The person is the language…every language has value for the people who speak that language





…and if we were looking at what the elders said, we would not be facing problems

like climate change today


Language keeps information for protection,

and explains things that

could bring disaster




Losing a language means losing information about

the nature of existence


The Purposes of









Language is the basis of African development

  • When you impose a colonial language:  you want the colonized people to think like you.
  • Everything you are… relies on language.  If my language is taken away from me, I am going to fall. This was the fall of Africa.
  • Development of Africa as a whole is dependent on language.  If colonial languages take our languages away, we fall.   So we need to go back to our languages: our development depends on them.
  • Traditional governance uses our native oral languages, which everyone knows.
  • If native language is taken out, how will we teach kids about the nature of the world?

Natural science is embedded
in indigenous languages

In Gonja, we identify parts of the body by their function, and “name” them accordingly


Gonja word for soil: asisir

something that breaks in particles

Isn’t soil made of particles?

Tracing the language we will see what has happened to the [stone] that has broken into particles

This is the natural science embedded in our language

“Lungs” in Gonja:

a gbr che fonbi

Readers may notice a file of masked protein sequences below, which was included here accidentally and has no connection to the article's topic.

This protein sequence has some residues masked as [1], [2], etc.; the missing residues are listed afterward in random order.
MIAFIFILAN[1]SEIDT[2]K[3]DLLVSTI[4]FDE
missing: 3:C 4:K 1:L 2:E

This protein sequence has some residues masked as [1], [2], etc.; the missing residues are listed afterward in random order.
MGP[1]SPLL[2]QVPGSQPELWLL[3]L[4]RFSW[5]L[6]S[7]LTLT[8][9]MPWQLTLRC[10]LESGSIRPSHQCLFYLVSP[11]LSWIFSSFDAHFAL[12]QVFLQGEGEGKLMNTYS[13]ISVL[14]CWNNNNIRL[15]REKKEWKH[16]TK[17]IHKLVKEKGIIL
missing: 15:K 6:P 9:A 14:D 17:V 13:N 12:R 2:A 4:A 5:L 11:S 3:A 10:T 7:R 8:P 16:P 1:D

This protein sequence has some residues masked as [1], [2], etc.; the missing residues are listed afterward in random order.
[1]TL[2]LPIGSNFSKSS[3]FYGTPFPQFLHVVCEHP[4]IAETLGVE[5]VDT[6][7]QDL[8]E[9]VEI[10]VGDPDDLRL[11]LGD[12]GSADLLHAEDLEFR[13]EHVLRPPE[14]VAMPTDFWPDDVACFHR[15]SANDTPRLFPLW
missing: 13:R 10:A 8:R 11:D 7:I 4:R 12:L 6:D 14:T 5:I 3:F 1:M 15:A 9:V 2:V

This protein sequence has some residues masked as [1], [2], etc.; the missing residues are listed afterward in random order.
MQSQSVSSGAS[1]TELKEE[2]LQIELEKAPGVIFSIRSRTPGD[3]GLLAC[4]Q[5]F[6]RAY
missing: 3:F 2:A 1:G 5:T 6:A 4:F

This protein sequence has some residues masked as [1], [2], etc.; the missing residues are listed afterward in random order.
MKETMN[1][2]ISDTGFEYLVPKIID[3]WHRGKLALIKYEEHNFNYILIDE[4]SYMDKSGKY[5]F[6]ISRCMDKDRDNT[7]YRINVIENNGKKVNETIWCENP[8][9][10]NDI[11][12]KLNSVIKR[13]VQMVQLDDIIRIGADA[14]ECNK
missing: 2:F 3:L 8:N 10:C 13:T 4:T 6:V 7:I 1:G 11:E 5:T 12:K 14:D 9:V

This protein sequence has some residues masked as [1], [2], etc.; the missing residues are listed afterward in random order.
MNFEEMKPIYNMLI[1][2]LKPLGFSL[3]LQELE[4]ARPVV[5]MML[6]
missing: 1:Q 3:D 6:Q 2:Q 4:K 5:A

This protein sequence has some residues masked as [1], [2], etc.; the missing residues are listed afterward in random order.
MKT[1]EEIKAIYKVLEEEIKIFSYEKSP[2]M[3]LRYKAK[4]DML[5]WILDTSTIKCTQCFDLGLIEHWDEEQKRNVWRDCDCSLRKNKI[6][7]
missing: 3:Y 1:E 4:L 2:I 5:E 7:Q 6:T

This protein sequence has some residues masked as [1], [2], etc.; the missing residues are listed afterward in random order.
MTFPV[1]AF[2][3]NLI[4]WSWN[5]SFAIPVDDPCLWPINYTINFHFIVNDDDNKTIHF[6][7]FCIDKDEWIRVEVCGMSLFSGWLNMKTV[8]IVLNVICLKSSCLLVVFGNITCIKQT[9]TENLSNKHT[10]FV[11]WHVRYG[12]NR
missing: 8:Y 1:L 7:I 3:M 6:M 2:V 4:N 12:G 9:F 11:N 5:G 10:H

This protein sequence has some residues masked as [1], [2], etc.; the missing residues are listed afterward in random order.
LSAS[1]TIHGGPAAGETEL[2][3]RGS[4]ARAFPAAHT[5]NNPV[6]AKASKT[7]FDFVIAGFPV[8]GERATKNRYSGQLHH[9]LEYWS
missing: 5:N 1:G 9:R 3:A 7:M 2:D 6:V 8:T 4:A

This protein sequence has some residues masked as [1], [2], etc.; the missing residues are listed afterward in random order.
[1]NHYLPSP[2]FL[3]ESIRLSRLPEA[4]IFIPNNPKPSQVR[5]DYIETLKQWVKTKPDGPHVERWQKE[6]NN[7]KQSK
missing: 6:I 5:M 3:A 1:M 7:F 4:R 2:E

can be translated


“sound origin”


Oral Literature


WIACT wants to record proverbs, songs and poems spoken in the indigenous languages of Africa.  As we complete projects, we will post to the website and eventually make into collections for everyone to enjoy.  These documentation and conservation projects combine historical linguistics with investigating issues in the interpretation of our oral literatures in the present due to changing pronunciations.

Our literatures embed historical information when the words and sounds are pronounced correctly.  It is why getting recordings of elders speaking the words and reciting the poems and singing the songs…is very important.

Our founder, Rashid, recorded the traditional song, Grandchildren of the Land (click audio link above).  He realized that the words he was singing did not make sense to him, so he sought out an elder who helped him recover the correct pronunciations, and thus the correct interpretation of the meaning of the song from old.